Spanish family, with branches in Holland and England. The following are the more important members (in chronological order):Antonio (Isaac) Lopez Suasso:
Resident of The Hague. For services rendered to King Charles II. of Spain, that monarch in 1676 created Suasso a baron, his estate of Avernas de Gras in Brabant, now called "Cras Avernas," being made a barony. He was one of the most ardent supporters of the house of Orange; and when William III. undertook his expedition to England in 1688, Suasso advanced him 2,000,000 gulden without interest and did not even ask for a receipt, merely saying: "If you are successful you may repay me; if you are not successful, I will be the loser." Frederick II. of Prussia commemorates this instance of self-sacrifice as the act "of a Jew named Schwartzau" ("Œuvres Historiques," i. 152).
- Koenen, Geschiedenis der Joden in Nederland, pp. 208 et seq.
Son of Antonio (Isaac) Lopez Suasso; married a daughter of Manuel de Teixeira, chargé d'affaires at Hamburg for Queen Christina of Sweden (1632-54).Antonio (Isaac) Lopez Suasso:
Son of Abraham Lopez Suasso; married in 1714 a daughter of Moses Mendes da Costa, governor of the Bank of England.Francisco Lopez Suasso:
Dedicatee of an epithalamium entitled "Certamen de las Musas" by the poet Immanuel de Leon of The Hague.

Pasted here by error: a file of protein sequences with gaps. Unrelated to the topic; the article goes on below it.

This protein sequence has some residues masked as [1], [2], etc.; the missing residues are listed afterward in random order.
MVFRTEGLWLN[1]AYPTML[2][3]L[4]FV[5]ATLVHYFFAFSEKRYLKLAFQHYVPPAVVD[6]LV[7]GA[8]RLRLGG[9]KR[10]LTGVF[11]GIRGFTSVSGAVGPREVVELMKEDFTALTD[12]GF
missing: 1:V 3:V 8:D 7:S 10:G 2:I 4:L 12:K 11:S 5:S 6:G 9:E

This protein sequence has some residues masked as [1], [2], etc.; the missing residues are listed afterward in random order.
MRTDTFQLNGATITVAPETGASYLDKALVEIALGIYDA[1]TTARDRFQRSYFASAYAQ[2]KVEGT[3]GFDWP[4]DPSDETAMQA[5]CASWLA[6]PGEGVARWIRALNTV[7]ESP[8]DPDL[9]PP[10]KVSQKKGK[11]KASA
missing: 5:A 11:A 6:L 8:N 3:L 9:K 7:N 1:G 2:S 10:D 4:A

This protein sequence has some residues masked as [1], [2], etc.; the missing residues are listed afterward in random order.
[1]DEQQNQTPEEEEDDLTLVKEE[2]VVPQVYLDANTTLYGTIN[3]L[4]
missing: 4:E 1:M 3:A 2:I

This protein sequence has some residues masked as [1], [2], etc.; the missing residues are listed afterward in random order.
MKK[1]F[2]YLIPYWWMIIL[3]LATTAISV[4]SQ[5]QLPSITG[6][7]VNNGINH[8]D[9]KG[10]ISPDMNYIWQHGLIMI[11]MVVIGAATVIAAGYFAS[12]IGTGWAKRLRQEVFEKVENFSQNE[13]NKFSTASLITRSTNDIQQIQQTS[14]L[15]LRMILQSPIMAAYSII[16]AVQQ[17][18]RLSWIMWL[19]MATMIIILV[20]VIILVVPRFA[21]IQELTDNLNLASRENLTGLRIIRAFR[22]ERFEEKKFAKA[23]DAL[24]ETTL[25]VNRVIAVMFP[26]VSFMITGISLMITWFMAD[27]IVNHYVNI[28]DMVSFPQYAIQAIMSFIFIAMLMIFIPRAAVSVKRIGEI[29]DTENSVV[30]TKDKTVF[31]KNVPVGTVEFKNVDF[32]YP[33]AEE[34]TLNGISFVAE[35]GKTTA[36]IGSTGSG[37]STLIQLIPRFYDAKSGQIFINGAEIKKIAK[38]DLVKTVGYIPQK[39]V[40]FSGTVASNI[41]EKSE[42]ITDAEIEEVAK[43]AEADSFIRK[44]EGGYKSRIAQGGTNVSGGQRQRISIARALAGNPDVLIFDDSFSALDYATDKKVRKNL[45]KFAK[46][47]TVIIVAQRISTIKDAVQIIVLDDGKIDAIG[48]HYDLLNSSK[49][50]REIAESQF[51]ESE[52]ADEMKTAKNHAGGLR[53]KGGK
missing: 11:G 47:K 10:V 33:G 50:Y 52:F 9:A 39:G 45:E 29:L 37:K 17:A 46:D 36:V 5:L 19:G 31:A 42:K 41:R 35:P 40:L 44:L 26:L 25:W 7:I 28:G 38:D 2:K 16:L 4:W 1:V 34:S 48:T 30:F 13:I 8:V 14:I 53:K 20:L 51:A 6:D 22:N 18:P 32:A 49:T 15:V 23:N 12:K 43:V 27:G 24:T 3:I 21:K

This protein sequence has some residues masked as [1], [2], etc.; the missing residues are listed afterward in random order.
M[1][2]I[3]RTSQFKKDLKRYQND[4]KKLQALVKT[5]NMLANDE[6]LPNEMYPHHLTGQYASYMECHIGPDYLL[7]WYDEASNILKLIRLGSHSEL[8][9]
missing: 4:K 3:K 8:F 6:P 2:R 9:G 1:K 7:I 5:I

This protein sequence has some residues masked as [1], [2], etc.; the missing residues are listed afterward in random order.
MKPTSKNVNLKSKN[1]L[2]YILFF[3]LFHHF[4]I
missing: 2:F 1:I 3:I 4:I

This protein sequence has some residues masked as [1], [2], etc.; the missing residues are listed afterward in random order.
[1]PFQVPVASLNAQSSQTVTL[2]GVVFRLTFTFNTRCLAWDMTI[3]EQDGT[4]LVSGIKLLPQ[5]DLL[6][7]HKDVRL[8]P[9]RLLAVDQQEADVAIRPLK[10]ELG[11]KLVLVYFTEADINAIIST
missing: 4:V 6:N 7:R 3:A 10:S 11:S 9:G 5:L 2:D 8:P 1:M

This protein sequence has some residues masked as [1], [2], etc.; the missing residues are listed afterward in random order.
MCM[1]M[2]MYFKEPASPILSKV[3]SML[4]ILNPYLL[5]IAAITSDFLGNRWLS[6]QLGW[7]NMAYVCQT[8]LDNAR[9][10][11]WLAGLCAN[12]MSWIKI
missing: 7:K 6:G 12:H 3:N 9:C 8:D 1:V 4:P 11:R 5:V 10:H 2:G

- Gaster. Hist. of Bevis Marks, p. 98;
- Kayserling. Sephardim, p. 316.
Resident of London; one of the wealthiest men of his time. In 1725 he was a member of the board of directors of the Spanish-Portuguese community of London; and seven years later he received permission from the English government to send settlers to the colony of Georgia.
- Gaster, Hist. of Bevis Marks, p. 128;
- Publ. Am. Jew. Hist. Soc. ix. 109; x. 67, 69.
Great-grandson of the baron De Avernas; born in Amsterdam April 1, 1776; died at Mechlin Oct. 12, 1857. In conformity with the will of his maternal grandmother, he assumed his mother's name, Diaz de Fonseca, and renounced Judaism. He entered the English army as an officer, and resigned with the rank of captain in 1829. After residing for two years at Brussels, he settled at The Hague, where he devoted himself to literature, studying mainly political and military subjects. His chief work was "La Politique Dégagée des Illusions Libérales" (2 vols., 1838), in recognition of which the King of Hanover sent him a diamond ring. His last work was "La Haye par un Habitant" (2 vols., 1853).
- Unsere Zeit, Jahrbuch, iv. 77, Leipsic, 1860.